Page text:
Wednesday, January 21, 2009

PDE Mahabharata: Arjuna and Ulupi

Reading Guide. As you can imagine, making a marriage work with five husbands and just one wife is complicated. Arjuna accidentally breaks the rules established for their living arrangements, and as a result he must leave for a period of individual exile, and during that exile, he has a series of extraordinary adventures! The encounter with the Naga princess Ulupi is one of the most famous of those adventures.

Source. Indian Myth and Legend by Donald A. Mackenzie (1913). [300 words]

Indraprastha | 30. Arjuna and Ulupi | Apsaras

The brethren lived happily together. In accordance with the advice of a rishi, they made a compact that when one of them was sitting beside Draupadi, none of the others should enter, and that if one of them should be guilty of intrusion, he must needs go into exile for the space of twelve years.

As it chanced, Yudhishthira was sitting with Draupadi one day when a brahmin, whose cattle had been carried off, hastened to Arjuna and entreated him to pursue the band of robbers. The weapons of the prince were in the king's palace, and to obtain them Arjuna entered the room in which Yudhishthira and Draupadi sat, thus breaking the compact made by the brethren. He hastened after the robbers and recovered the stolen cattle, which he brought back unto the brahmin.

On his return to the palace, Arjuna said unto his brother that he must needs become an exile for twelve years to expiate his offense. Yudhishthira, however, sought to prevail upon him not to depart. But Arjuna made answer that he had pledged his oath to fulfil the terms of the compact. "I cannot waver from truth," he said; "truth is my weapon." So when he had bidden farewell to Kunti and Draupadi and his four brethren, he took his departure from the city of Indraprastha. And a band of brahmins went with him.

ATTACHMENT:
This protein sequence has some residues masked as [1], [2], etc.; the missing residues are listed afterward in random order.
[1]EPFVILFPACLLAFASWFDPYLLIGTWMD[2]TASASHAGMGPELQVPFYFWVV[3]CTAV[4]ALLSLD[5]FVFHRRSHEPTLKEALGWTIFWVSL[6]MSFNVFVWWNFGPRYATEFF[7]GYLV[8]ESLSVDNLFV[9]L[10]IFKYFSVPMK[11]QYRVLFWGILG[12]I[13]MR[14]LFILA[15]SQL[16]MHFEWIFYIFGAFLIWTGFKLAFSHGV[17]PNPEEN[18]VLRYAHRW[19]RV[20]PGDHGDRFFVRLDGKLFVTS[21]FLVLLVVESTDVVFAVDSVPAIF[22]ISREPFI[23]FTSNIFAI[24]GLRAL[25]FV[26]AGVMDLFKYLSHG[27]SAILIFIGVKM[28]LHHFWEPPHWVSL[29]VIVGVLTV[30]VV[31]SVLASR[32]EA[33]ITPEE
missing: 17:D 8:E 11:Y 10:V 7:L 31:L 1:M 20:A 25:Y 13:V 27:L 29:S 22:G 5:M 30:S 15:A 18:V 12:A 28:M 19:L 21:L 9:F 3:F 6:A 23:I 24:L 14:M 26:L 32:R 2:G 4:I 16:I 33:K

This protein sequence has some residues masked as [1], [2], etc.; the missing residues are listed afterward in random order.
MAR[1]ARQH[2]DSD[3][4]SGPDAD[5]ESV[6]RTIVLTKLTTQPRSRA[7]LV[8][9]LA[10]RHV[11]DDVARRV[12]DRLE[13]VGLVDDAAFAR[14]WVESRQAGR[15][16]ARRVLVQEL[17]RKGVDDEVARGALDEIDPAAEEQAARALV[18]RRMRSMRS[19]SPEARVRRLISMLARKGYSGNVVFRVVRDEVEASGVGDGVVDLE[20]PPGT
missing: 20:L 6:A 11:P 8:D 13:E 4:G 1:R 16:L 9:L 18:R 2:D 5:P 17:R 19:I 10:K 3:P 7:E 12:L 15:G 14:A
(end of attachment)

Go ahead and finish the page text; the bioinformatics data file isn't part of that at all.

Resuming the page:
Arjuna wandered through the jungle, and he visited many holy places. One day he went unto Haridwar, where the Ganges flows upon the plain, and he bathed in the holy waters.

There he met with Ulupi, daughter of Vasuki, king of the nagas, who had great beauty. She loved him, and she led him to her father's palace, where he abode a time, and she gave him the power to render himself invisible in water. A child was born unto them, and he was named Iravat.

Indraprastha | Arjuna and Ulupi Apsaras

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